2 2 Social Psychological and Personality Science 000(00) AQ 3 colleagues (2009) end their article with the question How does one avert the danger of moral licensing? (p. 528) We propose a possible answer, one that involves eliciting elevation, a positive moral emotion. Elevation describes the subjective experience when observing others perform acts of moral excellence such as kindness or heroism, namely behaviors that benefit others while incurring a cost to the person performing them (Haidt, 2003). When experiencing elevation, people describe feeling inspired and uplifted, and, importantly, having the motivation to become a better person (Haidt, 2003). People specifically report an urge of wanting to do good (Algoe & Haidt, 2009; Landis et al., 2009), and direct evidence for the link between elevation and helping behavior was provided by Schnall, Roper, and Fessler (2010). Participants watched an elevating clip from the Oprah Winfrey Show in which a music teacher mentored a young man from an impoverished background and played a major part in turning him away from a potential life of crime. Compared to participants who watched a neutral control clip or one eliciting general positive affect, participants who watched the elevation clip demonstrated a higher level of prosocial behavior, as indicated by their willingness to volunteer for further unpaid studies or to help an experimenter by completing a boring task. Similarly, Freeman, Aquino, and McFerran (2009) showed that elevation, induced by watching clips and reading stories about extraordinary acts of forgiveness, increased donations to a charity for the advancement of education of Black students among White individuals high in social dominance orientation, which is normally liked by racist attitudes. Further, people for whom moral identity is central to the self-concept report higher feelings of moral elevation when faced with moral excellence than people for whom moral identity is less important, and these feelings, in turn, predict the desire to engage in proscocial behavior (Aquino, McFerran, & Laven, 2011). All these findings suggest that moral elevation can have highly beneficial consequences because it inspires people to do good things. However, in the light of the findings reviewed above concerning moral licensing (Mazar & Zhong, 2010; Merritt et al., 2010; Monin & Miller, 2001; Sachdeva et al., 2009; Zhong et al., 2009), it may be that the increased prosocial behavior observed after experiencing elevation is the result of feeling a threat to one s moral self-worth. Monin (2007) proposes that observing exceptional moral behavior may trigger an upward social comparison, resulting in the conclusion that the perceiver s own morality may be lacking. One response to this threat is to engage in a behavior that restores one s self-worth, such as helping somebody in need. Thus, when people are given the opportunity to reaffirm their own moral value when feeling elevated, they might subsequently be less likely to help. Alternatively, when reminded of their own positive traits and moral convictions, feeling elevated might provide people with the motivation to act on their moral beliefs, thus empowering them to act in line with their values. Indeed, Crocker, Niiya, and Mischowski (2008) showed that self-affirmation produces other-directed emotions of self-transcendence, such as love and caring. They found that when writing an essay about their most treasured value, participants reported higher levels of love, feeling of giving and empathic than participants writing about a low-importance value. Because of its inherent motivational AQ 4 component to inspire people to do good, as an other-directed, in fact, other-praising emotion (Algoe & Haidt, 2009), elevation might provide a special opportunity to turn one s core values into action. The Current Research This experiment tested the potential consequences of experiencing elevation following a reminder of positive aspects of one s self-concept. Participants engaged in self-affirmation or a neutral control task and then were induced to experience either moral elevation or a neutral mood. Subsequently an opportunity to engage in helping behavior was presented that was ostensibly unconnected to the experiment itself. Two outcomes were considered possible: Following the logic of moral licensing (Sachdeva et al., 2009), participants experiencing moral elevation should only engage in increased helping behavior if they did not previously affirm their own positive qualities but not when they did. Alternatively, following the logic of selfaffirmation as a reminder of core values (Crocker, Niiya, & Mischowski, 2008), relative to being in a neutral mood, when experiencing elevation with its inspirational effect to become a better person, participants should show increased helping behavior after having reminded themselves of their own positive qualities. If the second possibility was supported, the effect should be especially pronounced for participants who during the self-affirmation task considered their previous moral (i.e., prosocial) behavior rather than other positive qualities of a more selfish nature. Method Participants Eighty female 1 participants recruited from the University of Plymouth participated as part of a psychology course requirement or for payment of 6. Data from three participants were excluded because of suspicion about the study purpose and from one additional participant because she failed to show up for an earlier time slot and consequently may have felt under some obligation to make it up to the experimenter. Materials Film clips for emotion induction. In the experimental condition, participants watched the 7-minute Oprah Winfrey clip previously used to induce elevation (Silvers & Haidt, 2008; Schnall, Roper, & Fessler, 2010). In the control condition, participants watched a 7-minute segment of The Open Ocean nature documentary by David Attenborough (1984), as previously used by Schnall et al. (2010). Self-affirmation manipulation. Modeled after earlier studies (Cohen, Aronson, & Steele, 2000; Jordan & Monin, 2008), instructions for the self-affirmation condition were Please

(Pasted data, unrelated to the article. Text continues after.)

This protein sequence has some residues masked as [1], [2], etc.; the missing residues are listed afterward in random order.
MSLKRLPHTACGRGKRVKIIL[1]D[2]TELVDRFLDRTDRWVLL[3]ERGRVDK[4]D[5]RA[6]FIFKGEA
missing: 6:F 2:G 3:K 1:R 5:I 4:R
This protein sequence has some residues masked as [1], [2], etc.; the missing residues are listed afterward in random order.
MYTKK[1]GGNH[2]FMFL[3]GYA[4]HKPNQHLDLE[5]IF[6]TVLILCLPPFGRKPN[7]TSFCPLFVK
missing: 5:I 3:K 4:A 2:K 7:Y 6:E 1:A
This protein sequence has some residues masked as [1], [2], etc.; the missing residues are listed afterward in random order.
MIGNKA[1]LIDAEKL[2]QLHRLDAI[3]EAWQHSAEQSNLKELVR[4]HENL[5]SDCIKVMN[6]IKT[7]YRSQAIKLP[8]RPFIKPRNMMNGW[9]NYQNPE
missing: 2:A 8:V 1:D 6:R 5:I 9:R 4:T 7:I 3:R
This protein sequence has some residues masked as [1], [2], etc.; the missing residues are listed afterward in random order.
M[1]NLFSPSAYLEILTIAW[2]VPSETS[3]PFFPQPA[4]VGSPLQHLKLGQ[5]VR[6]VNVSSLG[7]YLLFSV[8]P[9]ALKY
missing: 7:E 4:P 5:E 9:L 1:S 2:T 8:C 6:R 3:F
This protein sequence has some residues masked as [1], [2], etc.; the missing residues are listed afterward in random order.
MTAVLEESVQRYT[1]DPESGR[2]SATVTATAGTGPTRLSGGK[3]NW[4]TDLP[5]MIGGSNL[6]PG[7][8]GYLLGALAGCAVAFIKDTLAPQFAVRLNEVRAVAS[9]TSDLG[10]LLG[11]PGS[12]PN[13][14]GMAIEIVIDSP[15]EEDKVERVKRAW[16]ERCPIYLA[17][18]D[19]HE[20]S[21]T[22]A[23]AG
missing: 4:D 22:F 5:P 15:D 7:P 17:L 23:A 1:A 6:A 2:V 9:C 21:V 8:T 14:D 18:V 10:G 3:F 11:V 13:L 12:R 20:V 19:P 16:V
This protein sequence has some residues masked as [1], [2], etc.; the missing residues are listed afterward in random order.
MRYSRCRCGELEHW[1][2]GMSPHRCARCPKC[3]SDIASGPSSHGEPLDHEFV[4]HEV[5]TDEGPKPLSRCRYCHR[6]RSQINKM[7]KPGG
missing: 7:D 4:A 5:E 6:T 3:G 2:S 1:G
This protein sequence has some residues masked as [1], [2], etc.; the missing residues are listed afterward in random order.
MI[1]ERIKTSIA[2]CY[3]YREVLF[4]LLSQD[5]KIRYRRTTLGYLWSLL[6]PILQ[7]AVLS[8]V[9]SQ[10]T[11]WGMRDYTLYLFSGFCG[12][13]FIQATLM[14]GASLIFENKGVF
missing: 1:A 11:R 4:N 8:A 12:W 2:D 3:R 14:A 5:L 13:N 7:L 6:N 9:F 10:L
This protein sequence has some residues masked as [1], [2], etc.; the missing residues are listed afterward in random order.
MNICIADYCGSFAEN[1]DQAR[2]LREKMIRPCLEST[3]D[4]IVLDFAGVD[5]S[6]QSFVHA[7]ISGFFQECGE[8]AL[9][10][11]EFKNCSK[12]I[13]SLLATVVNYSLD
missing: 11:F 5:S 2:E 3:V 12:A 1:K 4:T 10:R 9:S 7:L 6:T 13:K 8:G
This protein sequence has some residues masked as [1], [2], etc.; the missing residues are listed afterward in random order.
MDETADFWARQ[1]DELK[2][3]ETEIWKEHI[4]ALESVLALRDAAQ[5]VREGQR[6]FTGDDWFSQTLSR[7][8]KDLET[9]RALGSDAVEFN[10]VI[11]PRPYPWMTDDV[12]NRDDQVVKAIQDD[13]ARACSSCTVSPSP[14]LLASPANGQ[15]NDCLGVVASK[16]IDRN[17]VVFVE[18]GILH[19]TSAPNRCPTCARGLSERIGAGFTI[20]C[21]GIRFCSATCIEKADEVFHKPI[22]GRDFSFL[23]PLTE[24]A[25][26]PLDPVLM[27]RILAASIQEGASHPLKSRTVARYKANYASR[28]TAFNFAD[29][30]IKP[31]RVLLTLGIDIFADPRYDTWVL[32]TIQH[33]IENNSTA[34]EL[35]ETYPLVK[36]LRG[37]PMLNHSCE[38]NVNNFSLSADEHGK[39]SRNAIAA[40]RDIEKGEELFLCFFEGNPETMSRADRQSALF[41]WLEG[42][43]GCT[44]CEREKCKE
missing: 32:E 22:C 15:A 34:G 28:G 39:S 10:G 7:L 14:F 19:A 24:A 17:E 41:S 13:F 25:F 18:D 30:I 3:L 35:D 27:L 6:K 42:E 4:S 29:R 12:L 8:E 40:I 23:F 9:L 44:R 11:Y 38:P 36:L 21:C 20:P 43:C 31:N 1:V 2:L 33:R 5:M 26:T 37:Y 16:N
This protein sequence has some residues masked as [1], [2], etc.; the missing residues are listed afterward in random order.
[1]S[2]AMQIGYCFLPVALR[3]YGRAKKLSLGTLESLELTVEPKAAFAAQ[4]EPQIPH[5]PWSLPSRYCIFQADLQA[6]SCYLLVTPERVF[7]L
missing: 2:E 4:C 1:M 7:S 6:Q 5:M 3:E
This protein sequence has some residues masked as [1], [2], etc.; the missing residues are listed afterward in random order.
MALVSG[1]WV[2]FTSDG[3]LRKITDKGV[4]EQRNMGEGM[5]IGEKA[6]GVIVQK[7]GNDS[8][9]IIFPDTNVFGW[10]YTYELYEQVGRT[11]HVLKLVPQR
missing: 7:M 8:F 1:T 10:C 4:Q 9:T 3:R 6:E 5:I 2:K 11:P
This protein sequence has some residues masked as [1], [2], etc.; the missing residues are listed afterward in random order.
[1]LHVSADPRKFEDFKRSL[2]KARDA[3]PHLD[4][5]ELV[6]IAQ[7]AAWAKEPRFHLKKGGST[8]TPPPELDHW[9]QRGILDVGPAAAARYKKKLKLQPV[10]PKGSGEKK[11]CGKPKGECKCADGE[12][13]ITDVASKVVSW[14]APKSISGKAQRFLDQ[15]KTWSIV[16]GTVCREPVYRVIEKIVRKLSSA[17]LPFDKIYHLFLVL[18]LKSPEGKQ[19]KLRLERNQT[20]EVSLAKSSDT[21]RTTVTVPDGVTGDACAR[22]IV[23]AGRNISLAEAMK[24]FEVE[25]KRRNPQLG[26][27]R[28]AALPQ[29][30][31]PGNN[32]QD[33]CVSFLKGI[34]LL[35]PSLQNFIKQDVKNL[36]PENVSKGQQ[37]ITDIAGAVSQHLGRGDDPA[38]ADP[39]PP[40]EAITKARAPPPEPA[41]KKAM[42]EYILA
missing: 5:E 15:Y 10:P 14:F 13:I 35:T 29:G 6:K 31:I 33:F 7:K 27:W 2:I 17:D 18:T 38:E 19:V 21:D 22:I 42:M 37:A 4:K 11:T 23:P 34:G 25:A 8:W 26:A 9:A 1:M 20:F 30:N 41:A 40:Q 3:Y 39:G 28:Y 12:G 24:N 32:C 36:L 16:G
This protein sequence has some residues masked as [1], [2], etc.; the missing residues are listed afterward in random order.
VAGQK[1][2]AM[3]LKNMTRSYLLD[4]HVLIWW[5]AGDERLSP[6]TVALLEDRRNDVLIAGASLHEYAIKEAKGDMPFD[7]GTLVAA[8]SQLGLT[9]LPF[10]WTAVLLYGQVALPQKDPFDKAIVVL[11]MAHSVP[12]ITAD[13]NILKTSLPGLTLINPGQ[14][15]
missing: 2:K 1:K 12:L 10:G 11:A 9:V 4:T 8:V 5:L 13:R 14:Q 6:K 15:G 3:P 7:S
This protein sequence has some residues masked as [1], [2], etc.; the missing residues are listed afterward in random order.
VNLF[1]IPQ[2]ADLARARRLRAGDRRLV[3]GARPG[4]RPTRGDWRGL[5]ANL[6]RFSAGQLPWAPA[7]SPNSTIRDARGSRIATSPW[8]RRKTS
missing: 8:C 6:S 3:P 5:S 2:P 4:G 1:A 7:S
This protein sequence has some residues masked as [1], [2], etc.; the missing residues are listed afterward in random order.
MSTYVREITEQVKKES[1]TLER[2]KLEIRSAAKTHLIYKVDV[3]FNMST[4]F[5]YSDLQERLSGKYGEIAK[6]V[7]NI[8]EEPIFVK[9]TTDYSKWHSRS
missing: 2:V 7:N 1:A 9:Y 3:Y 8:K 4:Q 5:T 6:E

3 Schnall and Roper 3 write about a recent experience in which you demonstrated one of your most personally valued qualities and felt good about yourself. Examples of personally valued qualities might include such things as artistic skills, sense of humor, spontaneity, athletic ability, musical talent, creativity or business skills. Instructions for the no self-affirmation condition were Please describe your typical journey from home to the university. Try to mentally walk through your route from door to door andbeasdetailedasyoucaninyourdescription.examplesof what might be included are landmarks, street names, and length of time taken on each part of the route. Procedure Participants were tested individually by a female experimenter and randomly assigned to one of four conditions, crossing elevation versus control emotion with self-affirmation versus no self-affirmation. As a cover study, participants were told that the research tested memory for subjective versus objective experiences and that they would complete one or more writing tasks and watch a film clip. After being seated at a computer cubicle they performed the first writing task for 5 min, which in fact manipulated self-affirmation. Then participants watched either the elevation or control emotion clip. 2 The remaining procedure followed Bartlett and DeSteno (2006) and Schnall et al. (2010, Experiment 2) and involved the next part of the experiment, a computer task, being rigged to fail, and the participant was told she was free to leave while still receiving full course credit or payment. Thus, the study that participants expected to last for 1 hr ostensibly ended after just about 15 minutes. Before the participant got ready to leave the room, however, the experimenter asked whether she would be willing to help her by completing a long and somewhat boring math questionnaire. If she agreed she was told to complete as much of the questionnaire as she wished, and that any amount of help would be greatly appreciated. Completion time of the questionnaire was secretly timed by the experimenter. Participants were then questioned regarding suspicions about the true nature of the experiment and were debriefed. Results Two sets of analyses were conducted. First we tested the basic notion that self-affirmation qualifies the effect of moral elevation. Additional analyses subsequently compared the self-affirmation conditions regarding the content of affirmed qualities that participants spontaneously produced, distinguishing between prosocial and selfish positive qualities. A two-way between-subject analysis of variance (ANOVA) was conducted with minutes spent on the questionnaire as dependent variable and emotion (elevation vs. control) and self-affirmation (self affirmation vs. control) as independent variables. Replicating earlier finding (Schnall et al., 2010), there was a main effect of emotion condition, such that participants in the elevation condition (M ¼ 34.34, SD ¼ 14.32) spent significantly more time, helping the experimenter by Figure 1. Minutes spent completing boring questionnaire to help experimenter. completing the questionnaire than participants in the neutral control condition (M ¼ 27.52, SD ¼ 13.56), F(1, 72) ¼ 4.21, p ¼.04, Z p 2 ¼.06 (see Figure 1). No main effect was obtained for self-affirmation, F(1, 72) ¼.02, p ¼.89, but critically, there was an interaction between Emotion and Self-Affirmation, F(1, 72) ¼ 4.05, p ¼.05, Z p 2 ¼.05. Planned comparisons showed that participants in the elevation condition who had completed the self-affirmation helped for longer (M ¼ 37.14, SD ¼ 14.54) than participants who had self-affirmed but were in the control condition (M ¼ 24.30, SD ¼ 12.77), F(1, 72) ¼ 8.25, p ¼.005, d ¼.94. We further compared the elevation condition regarding whether there was a difference in selfaffirmation. Although the means suggested that elevation following self-affirmation (M ¼ 37.14, SD ¼ 14.54) resulted in more helping than elevation without prior self-affirmation (M ¼ 31.22, SD ¼ 13.81), this planned comparison did not reach statistical significance, F(1, 72) ¼ 1.75, p ¼.18, d ¼.42. However, this could be due to the self-affirmation instructions having led to a variety of qualities being recalled, with some relating to positive moral values, whereas others relating to other skills or abilities without a prosocial theme. Thus, we proceeded to conduct follow-up analyses that took into account the competence domain that participants had written about during the self-affirmation task. Self-affirmation content. Participants affirmation narratives were classified by two independent coders (who were blind to emotion condition) into whether they were involved in helping behavior, defined as another person benefiting from the actions of the participant (e.g., helping a friend who was ill), or were essentially selfish in nature, defined as descriptions of skills or behaviors that did not promote another person s well-being (e.g., completing a jungle trek). The analysis above was broken down further by self-affirmation content, and planned comparisons were conducted (see Figure 2 for means). Participants who wrote about helping-related values spent significantly more time on the helping task if they were in the elevation emotion condition than if were in the control emotion condition, F(1, 70) ¼ 9.06, p ¼.004, d ¼ Helping was not as high for participants who affirmed selfish skills and talents,